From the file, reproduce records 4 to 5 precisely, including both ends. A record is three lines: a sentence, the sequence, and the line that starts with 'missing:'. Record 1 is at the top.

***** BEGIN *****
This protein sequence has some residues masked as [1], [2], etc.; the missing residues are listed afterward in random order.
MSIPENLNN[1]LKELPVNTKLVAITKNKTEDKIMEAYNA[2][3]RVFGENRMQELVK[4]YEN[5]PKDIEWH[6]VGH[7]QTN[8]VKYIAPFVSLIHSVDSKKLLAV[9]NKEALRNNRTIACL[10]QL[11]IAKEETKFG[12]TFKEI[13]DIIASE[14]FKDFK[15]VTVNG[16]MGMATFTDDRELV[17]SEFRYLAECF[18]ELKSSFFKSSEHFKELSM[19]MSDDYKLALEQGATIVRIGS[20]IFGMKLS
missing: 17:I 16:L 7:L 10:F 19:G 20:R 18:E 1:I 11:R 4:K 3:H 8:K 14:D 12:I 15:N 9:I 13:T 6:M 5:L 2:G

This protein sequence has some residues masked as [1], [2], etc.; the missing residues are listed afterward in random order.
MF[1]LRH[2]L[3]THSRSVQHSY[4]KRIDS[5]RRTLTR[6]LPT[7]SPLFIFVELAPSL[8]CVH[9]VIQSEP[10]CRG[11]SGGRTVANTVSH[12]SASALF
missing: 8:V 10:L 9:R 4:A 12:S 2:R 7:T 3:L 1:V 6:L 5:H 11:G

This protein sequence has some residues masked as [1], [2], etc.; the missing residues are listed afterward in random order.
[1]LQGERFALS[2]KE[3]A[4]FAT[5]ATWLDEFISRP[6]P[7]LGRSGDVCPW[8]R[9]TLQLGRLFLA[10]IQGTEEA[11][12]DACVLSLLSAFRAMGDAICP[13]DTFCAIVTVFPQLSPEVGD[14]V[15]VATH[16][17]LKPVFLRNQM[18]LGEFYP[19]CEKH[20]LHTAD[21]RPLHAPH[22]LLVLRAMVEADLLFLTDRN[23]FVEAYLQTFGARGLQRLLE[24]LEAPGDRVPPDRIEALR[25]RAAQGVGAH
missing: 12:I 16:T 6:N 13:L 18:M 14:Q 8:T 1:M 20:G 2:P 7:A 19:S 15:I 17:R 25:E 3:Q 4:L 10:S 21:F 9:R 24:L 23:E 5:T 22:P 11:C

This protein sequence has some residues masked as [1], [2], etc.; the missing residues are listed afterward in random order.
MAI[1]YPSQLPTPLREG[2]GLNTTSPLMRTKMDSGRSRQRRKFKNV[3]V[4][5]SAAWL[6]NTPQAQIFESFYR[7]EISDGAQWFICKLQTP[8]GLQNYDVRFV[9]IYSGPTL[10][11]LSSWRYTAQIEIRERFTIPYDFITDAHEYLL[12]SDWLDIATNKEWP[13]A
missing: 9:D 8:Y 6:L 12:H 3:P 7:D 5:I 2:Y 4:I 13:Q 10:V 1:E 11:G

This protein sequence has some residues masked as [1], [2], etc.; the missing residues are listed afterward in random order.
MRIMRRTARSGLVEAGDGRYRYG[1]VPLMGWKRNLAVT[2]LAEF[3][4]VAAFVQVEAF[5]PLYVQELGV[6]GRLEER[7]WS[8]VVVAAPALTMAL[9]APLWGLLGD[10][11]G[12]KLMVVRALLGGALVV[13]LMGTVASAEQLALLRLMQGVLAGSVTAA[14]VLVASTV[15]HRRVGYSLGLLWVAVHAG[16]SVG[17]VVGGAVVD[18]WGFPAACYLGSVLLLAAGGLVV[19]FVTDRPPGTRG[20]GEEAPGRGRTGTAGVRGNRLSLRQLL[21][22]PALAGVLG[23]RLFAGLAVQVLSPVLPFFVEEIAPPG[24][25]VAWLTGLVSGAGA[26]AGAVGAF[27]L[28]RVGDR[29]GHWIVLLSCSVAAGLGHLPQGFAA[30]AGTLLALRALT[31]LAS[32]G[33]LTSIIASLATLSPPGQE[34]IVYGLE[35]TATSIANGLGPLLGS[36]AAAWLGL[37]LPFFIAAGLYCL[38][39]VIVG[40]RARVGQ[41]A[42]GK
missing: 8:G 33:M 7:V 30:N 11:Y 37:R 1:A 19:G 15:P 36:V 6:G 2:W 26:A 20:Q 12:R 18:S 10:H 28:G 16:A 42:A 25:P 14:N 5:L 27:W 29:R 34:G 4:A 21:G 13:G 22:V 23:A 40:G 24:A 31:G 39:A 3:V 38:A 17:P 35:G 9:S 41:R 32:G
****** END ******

This protein sequence has some residues masked as [1], [2], etc.; the missing residues are listed afterward in random order.
MAI[1]YPSQLPTPLREG[2]GLNTTSPLMRTKMDSGRSRQRRKFKNV[3]V[4][5]SAAWL[6]NTPQAQIFESFYR[7]EISDGAQWFICKLQTP[8]GLQNYDVRFV[9]IYSGPTL[10][11]LSSWRYTAQIEIRERFTIPYDFITDAHEYLL[12]SDWLDIATNKEWP[13]A
missing: 9:D 8:Y 6:L 12:H 3:P 7:D 5:I 2:Y 4:I 13:Q 10:V 1:E 11:G

This protein sequence has some residues masked as [1], [2], etc.; the missing residues are listed afterward in random order.
MRIMRRTARSGLVEAGDGRYRYG[1]VPLMGWKRNLAVT[2]LAEF[3][4]VAAFVQVEAF[5]PLYVQELGV[6]GRLEER[7]WS[8]VVVAAPALTMAL[9]APLWGLLGD[10][11]G[12]KLMVVRALLGGALVV[13]LMGTVASAEQLALLRLMQGVLAGSVTAA[14]VLVASTV[15]HRRVGYSLGLLWVAVHAG[16]SVG[17]VVGGAVVD[18]WGFPAACYLGSVLLLAAGGLVV[19]FVTDRPPGTRG[20]GEEAPGRGRTGTAGVRGNRLSLRQLL[21][22]PALAGVLG[23]RLFAGLAVQVLSPVLPFFVEEIAPPG[24][25]VAWLTGLVSGAGA[26]AGAVGAF[27]L[28]RVGDR[29]GHWIVLLSCSVAAGLGHLPQGFAA[30]AGTLLALRALT[31]LAS[32]G[33]LTSIIASLATLSPPGQE[34]IVYGLE[35]TATSIANGLGPLLGS[36]AAAWLGL[37]LPFFIAAGLYCL[38][39]VIVG[40]RARVGQ[41]A[42]GK
missing: 8:G 33:M 7:V 30:N 11:Y 37:R 1:A 19:G 15:P 36:V 6:G 2:W 26:A 20:Q 12:R 18:S 10:H 28:G 16:A 42:A 25:P 14:N 5:L 27:W 29:R 34:G 4:A 21:G 13:G 22:V 23:A 40:G 24:A 31:G 39:A 3:V 38:A 17:P 35:G 9:S 41:R 32:G